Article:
How to evaluate open vs proprietary digital payment solutions

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Contactless payment cards are almost everywhere these days. Cryptocurrency coins and tokens are now being issued by many companies, especially via ICOs. Many parties are planning blockchain-based settlement solutions. At the same time plug-and-play type FinTech components can be easily integrated to any system to support new payment services.

As more companies look to adopt digital payment solutions, the trick is to match the right solution with the right service or scenario. Examples like London Underground tickets, paying digital music royalties, or a blockchain system to handle settlement between big companies might look very different from each other. But they actually face the same basic question in finding an optimal solution: Do we build our payment system with open public solutions, or do we implement a closed private solution?

To answer that question, we can highlight some important preliminary questions to inform that decision:

  1. What is the targeted user experience?
  2. What are the set up and transaction costs of different solutions?
  3. What is the transaction volume and expected operating costs based on?
  4. What are the costs for each user?
  5. Is the system used by a large number of people or companies, or is it more for qualified users?
  6. Is it important that anyone can start using the system easily?
  7. Are there significant exchange or value risks associated with the payment model?
  8. Are there special security requirements?
  9. How future-proof does it need to be?
  10. Which solution components are easily available?

Let’s take some examples.

In a public transportation system, we’re talking about millions of users and hundreds of millions of transactions annually. Consequently, the cost per user/transaction and operating costs become more important than the set-up costs. Typically, for example, debit and credit cards have transaction fees that are based on the value of a transaction with some minimum fee to a card processing company (e.g. Visa or MasterCard). But processing in a proprietary system also has its costs.

In this kind of system, the user experience is also very important. If a customer can use any card or mobile payment system, it is much easier for them to use the service than if they first have to get a proprietary card, pay a deposit for it, and then load money on it. A better user experience also increases usage and revenue.

A good example is Transport for London (TfL), which started with the Oyster contactless card payments almost 15 years ago, but nowadays it allows people to use their own existing contactless debit and credit cards, as well as mobile payments from Android Pay and Apple Pay. Why would expensive proprietary solutions make sense in this scenario?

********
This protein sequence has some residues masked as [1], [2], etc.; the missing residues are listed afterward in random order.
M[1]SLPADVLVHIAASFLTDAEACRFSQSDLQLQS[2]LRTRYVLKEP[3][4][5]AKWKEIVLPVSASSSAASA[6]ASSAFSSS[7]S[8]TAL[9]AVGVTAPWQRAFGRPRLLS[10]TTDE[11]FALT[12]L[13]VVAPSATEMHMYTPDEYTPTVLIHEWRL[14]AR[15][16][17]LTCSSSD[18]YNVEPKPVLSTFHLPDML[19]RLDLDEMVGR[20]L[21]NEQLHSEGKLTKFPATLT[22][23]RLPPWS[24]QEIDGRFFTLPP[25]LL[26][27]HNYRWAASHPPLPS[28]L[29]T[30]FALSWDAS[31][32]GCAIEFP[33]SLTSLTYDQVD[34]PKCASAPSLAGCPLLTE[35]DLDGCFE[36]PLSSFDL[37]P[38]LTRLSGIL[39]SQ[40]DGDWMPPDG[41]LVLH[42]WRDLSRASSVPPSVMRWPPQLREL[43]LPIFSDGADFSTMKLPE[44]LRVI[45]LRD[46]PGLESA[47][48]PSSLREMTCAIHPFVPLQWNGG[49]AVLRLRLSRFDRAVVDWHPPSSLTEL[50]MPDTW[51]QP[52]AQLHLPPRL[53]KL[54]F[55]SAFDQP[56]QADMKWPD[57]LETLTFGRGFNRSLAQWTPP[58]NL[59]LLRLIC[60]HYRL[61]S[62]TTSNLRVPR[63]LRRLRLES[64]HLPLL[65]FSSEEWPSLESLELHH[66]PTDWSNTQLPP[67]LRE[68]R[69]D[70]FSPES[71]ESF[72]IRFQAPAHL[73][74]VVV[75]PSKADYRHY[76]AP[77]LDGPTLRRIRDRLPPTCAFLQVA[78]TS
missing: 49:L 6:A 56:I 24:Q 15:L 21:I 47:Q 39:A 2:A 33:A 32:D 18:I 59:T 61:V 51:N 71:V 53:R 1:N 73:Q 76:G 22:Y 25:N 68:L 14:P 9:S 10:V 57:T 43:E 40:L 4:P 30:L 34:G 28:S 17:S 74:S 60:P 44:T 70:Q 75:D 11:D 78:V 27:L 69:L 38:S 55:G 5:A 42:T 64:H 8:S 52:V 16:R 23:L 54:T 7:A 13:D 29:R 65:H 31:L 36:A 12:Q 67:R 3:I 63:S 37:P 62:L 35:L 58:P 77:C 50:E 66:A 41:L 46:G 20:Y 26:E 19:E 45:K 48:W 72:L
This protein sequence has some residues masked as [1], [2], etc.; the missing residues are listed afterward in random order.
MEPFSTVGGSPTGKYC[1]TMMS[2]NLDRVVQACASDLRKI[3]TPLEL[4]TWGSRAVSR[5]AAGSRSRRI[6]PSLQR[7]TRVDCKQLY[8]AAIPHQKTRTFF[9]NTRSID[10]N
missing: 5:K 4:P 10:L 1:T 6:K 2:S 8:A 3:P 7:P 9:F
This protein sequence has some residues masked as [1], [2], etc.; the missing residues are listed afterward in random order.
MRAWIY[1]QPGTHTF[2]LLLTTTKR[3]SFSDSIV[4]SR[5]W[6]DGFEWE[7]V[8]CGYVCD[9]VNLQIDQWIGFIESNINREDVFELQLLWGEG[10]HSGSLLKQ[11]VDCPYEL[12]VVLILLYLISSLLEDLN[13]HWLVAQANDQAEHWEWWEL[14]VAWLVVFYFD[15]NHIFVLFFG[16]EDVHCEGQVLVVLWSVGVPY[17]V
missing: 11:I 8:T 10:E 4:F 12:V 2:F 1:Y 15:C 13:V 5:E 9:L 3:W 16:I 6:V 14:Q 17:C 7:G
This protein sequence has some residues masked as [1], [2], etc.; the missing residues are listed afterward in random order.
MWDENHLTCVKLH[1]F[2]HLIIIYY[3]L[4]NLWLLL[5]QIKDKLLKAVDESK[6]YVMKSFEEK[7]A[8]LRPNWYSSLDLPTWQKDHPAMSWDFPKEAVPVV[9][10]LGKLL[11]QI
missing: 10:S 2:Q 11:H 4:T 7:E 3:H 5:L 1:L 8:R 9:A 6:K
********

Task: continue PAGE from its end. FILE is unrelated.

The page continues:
For cryptocurrency coin solutions, one area where this is taking hold is music royalties. Traditional solutions to track and handle payments of music royalties have been complex, inaccurate and slow. Digital music is easier to track thanks to DRM but the payment mechanism is still complex. A blockchain-based token payment system would be able to track whenever a song is downloaded from iTunes, streamed on Spotify or licensed for an ad, and ensure that the proper fee is paid by the user and received by the rights holder.

This kind of system must be very easy to use and understand, it must support millions or billions of users, and the end-to-end flow of transactions needs to be efficient, which means significant transaction and operating costs.

Compare that to a system for logistics or finance companies to settle and pay each other based on how they use each other’s services globally. This kind of system might have only dozens of users, but individual payment amounts (and commission fees) can be significant. Here, a proprietary solution could be suitable, since ease of use for consumers is not a key factor.

One important point regarding cryptocurrency token systems is exchange rate risks. For example, if a token is linked to Ether, the value of Ether creates a risk for token owners, and there might also be restrictions to converting them back to ordinary (fiat) money. In principle, we could also say that a proprietary transportation card has similar risks – e.g. the transportation system stops accepting it or there is very high inflation. But typically, these risks are small, especially when we talk about small sums of money on the cards.

As we can see, selecting an optimal payment system requires a lot of complex evaluation that also must include also forecasts of future use and costs.

At the risk of oversimplifying, we could say that for systems supporting large groups of ordinary users, open systems are probably more cost-effective and offer a better user experience, but they should be based on systems that don’t come with significant exchange or future-proofing risks. A settlements solution supporting a smaller number of parties could be a closed system with access restrictions and no transaction fees for external parties.

FinTech also enables the ability to include plug-and-play type finance and payment components for many services. Things like external payments, tokenized or lending solution can be integrated to any service. It is possible to use cloud-based back offices, services over open APIs, and open source components. We have come to an era where it is possible to innovate finance services inside any service and easily implement it via standard components.

In any case, it’s important to evaluate which models make sense before deciding what payment system to adopt.

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